In reponse to our reading this week, my answer would be No, I don’t think Frank thinks the poor conservatives are stupid, they just need to purchase his book and realize some things.  Frank’s work is important because Frank is from Kansas, and he knows the history behind Kansas, he knows that Kansas was once a society that thought for themselves, a society of radicals, now as he explains in his book they are a part of the conservative machine that is growing too big too fast.  Frank makes a good point not to blame Kansas, he agrees that the democratic party left the farming nation to fend for themselves and it was the conservatives that took advantage of the situation.  So are the people stupid or are they just waiting like the rest of us for something to drastically change-they just have more money to waste while they wait.

Consumption parallel with Civil Rights

     Historian Lizabeth Cohen emphasizes the connection between consumption and the civil rights movement by documenting the power held by the African-Americans as they took their place in the “consumer’s republic”. The civil rights movement was a direct effect of the patterns of consumption which the African-American worker as a voice for equality.

     Cohen discusses the role of the African-Americans in terms of organization and activism, central to the civil rights agenda.  She highlights such groups such as the Sleeping Car Porters’ Ladies Auxiliaries (50), and the influence women held in spending for their households. These neighborhood leagues were a great influence on organized rallies and marches. This would be the beginning of the plight for equality of consumerism.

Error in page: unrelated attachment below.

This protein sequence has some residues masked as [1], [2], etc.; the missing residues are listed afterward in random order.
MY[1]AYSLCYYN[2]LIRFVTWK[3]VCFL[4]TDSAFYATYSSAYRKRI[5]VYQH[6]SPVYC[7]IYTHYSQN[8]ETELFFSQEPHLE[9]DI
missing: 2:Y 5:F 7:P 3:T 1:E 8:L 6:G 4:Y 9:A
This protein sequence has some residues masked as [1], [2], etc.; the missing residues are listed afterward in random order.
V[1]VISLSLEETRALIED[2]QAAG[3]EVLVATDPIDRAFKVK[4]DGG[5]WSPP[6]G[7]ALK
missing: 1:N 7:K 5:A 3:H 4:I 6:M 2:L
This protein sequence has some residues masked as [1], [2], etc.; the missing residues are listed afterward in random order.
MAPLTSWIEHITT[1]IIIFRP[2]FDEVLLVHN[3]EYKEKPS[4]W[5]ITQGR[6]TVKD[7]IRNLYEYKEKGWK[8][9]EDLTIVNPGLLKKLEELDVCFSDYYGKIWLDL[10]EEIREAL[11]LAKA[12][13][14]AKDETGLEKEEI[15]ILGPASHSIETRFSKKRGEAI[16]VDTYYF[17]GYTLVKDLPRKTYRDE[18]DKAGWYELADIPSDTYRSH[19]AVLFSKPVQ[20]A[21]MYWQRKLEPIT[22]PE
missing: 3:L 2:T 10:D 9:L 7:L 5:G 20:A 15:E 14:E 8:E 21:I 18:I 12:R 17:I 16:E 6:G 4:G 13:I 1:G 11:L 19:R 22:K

Another influence during the 1950’s was the noted advantages which the black veterans held in terms of the GI Bill as “fuel for the civil rights movement(172)”, allowed families purchasing power for homes in neighborhoods not usually market for non-whites.  The victories the African-American population were gaining fueled the civil rights activists as white rights were being tested across the South.  Black leaders such as Martin Luther King Jr. fulfilled the role of   organizing  community awareness in the disparity of equality in terms of buying power and education. 

  The role of race and economics was exposed during the civil rights movement gave African-Americans the leverage needed to put up a stronghold on the economy by striking and boycotting. They had clearly figured out the system, a system which only recognized one color: green.

American Dreams by: H.W. Brands

When Brands writes about America, he does so generally speaking which allows his book not to the historical admirer but the reader who wants to see what our American past reveals in a very vague fashion.  When Brands speaks of our American Dreams, he does so in a very happy state much like the interesting cover-the typical American family, admiring all that is good in what our flag represents.  The Dreams brands writes of seems to be just a validation that American History has actually not just been a nightmare, though some may disagree.  Brands leaves little for the reader to conspire about or develop judgements, his writing seems to be more of a summary than an account of a national celebration.  Brands may need to write another book in a few years and I’m expecting a chapter on Sarah Palin. I kid! Yet I was happy to see the mention of feminism (pg. 177). Brands’ book makes an excellent textbook for those who slept through history classes in the 1980’s and woke during CNN’s broadcasting of the current Egytptian political state.